Late last week, California megachurch leader John MacArthur acted like a persecuted hero when he announced that his Grace Community Church would refuse to obey lockdown orders in the wake of the pandemic. He said of any further closures that applied to churches, “Compliance would be disobedience to our Lord’s clear commands.”
It was selfish. It was dangerous. It was irresponsible.
So naturally the American Family Association is jumping onboard the hype. The conservative Christian group is urging people to “serve Christ first, not Caesar.”
Take the pledge to stand with other Christians to worship Jesus. Now is the time to serve Christ first, not Caesar. Put on the whole armor of God and take a stand against government leaders who insist that Christians must abandon their corporate worship of God.
Jesus Christ, these people are threats to public health…
Literally no government official has ever told Christians to stop worshiping. (How weak is their God that such a thing could even happen?!)
Christians can gather online, livestream sermons over Facebook, and even meet in person in limited numbers and with sensible precautions. (Obviously no one’s stopping them from praying privately.) But these evangelicals are acting like any restrictions are unfairly targeting them. As the saying goes, they’re confusing a paper cut with decapitation, and they’re unwilling to acknowledge that we’re all dealing with the paper cuts!
The petition offers a tiny disclaimer at the very end:
… You are reminding your governor and state leaders that they, even in times of emergency, may not impose special restrictions on religious activity that do not also apply to similar nonreligious activity.
That’s exactly what’s going on! In Nevada, for example, Christians were complaining that casinos were permitted to have more customers indoors… but the state was clear about the apples to oranges comparison: They were able to regulate casinos in a way they couldn’t do with churches; if casinos didn’t follow safety protocols, the state could levy fines and other punishments. That’s not the case for churches, which is why they were subject to more restrictive rules. There’s also the obvious difference between religious gatherings (which are meant to be social and which are not technically essential) and grocery stores (which are not social and very essential).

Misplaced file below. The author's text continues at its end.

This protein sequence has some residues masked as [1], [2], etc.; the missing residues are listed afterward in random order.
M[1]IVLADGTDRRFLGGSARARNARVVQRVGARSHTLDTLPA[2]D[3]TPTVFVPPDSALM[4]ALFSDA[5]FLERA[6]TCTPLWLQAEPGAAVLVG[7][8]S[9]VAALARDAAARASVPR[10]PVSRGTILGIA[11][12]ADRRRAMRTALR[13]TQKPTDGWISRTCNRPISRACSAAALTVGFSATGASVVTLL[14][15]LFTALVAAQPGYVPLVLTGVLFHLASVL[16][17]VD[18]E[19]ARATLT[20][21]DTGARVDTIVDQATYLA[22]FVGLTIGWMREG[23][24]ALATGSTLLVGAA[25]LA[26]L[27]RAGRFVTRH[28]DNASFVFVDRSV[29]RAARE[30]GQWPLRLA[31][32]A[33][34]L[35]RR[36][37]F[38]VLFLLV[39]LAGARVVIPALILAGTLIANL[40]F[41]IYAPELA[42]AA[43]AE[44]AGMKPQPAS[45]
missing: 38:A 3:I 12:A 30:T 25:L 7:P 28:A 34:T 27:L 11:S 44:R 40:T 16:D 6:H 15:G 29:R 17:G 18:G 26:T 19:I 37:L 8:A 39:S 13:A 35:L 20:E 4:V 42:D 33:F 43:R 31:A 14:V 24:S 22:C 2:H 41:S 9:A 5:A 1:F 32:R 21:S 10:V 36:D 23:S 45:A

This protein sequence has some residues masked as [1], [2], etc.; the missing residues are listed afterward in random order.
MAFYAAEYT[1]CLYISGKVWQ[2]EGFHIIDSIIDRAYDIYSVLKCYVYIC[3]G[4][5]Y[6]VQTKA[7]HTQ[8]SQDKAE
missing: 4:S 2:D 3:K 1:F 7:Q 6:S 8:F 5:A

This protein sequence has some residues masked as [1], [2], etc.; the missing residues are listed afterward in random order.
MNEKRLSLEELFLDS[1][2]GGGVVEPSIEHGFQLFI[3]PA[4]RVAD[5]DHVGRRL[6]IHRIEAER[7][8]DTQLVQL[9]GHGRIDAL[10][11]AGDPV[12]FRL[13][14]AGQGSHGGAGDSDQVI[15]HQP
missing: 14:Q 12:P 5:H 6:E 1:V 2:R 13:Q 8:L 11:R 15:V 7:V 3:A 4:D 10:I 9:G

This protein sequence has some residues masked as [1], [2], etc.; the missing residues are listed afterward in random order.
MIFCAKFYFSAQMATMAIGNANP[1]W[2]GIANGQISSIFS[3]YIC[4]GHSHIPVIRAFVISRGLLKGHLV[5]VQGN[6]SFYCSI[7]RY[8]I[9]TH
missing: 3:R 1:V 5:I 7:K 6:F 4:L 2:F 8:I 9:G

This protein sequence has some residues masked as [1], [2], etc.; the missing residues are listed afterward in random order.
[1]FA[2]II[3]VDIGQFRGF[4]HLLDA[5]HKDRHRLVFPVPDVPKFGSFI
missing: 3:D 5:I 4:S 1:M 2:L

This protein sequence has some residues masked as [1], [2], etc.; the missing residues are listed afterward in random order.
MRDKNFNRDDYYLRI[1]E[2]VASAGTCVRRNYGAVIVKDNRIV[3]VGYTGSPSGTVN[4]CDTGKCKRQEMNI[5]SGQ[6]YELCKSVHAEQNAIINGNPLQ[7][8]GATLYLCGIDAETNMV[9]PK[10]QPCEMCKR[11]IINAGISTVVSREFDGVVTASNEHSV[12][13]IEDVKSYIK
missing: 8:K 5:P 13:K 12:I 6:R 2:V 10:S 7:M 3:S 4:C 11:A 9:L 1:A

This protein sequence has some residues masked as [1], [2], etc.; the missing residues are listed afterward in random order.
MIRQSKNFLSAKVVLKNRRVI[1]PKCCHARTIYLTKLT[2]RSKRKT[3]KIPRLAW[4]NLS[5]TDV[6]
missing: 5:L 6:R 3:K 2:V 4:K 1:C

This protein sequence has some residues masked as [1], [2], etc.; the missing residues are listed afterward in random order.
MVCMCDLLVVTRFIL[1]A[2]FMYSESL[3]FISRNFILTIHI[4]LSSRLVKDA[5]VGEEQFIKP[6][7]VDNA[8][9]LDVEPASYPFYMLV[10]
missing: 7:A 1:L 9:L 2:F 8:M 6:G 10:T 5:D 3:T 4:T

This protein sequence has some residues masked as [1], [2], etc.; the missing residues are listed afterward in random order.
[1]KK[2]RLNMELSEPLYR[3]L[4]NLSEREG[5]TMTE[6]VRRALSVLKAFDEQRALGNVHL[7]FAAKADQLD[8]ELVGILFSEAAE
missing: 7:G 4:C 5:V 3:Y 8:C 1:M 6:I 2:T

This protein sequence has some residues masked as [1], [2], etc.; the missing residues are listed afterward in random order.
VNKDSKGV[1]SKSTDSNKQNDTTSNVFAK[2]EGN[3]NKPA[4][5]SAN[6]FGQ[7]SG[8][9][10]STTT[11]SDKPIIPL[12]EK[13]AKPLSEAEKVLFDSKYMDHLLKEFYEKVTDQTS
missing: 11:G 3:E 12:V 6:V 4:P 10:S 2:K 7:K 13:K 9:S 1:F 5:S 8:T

Public schools everywhere are going to delay their openings or limit the number of students on campus at the same time. Many businesses have had to adjust to working remotely. Many restaurants are now take-out or delivery only, and the ones that have opened their doors still can’t fill them to capacity. Limitations on churches, too, aren’t about hurting Christians but protecting public health.
This isn’t about choosing God over government. It’s about choosing a specific kind of worship over the safety of everyone around you. These Christians aren’t rebelling against something unjust. They’re fighting for their ability to infect as many people as possible with a disease that has no cure at the moment.
The AFA doesn’t give a damn about the health of elderly members of a congregation, or anyone else for that matter. They don’t care who suffers as long as they get to scream about persecution. They’re unaware, apparently, of churches that have seen major outbreaks after having in-person services.
But, hey, if you sign their pledge, you’re automatically signed up for the AFA’s “Action e-mail” list. Not sure that’s worth your health, but there you go.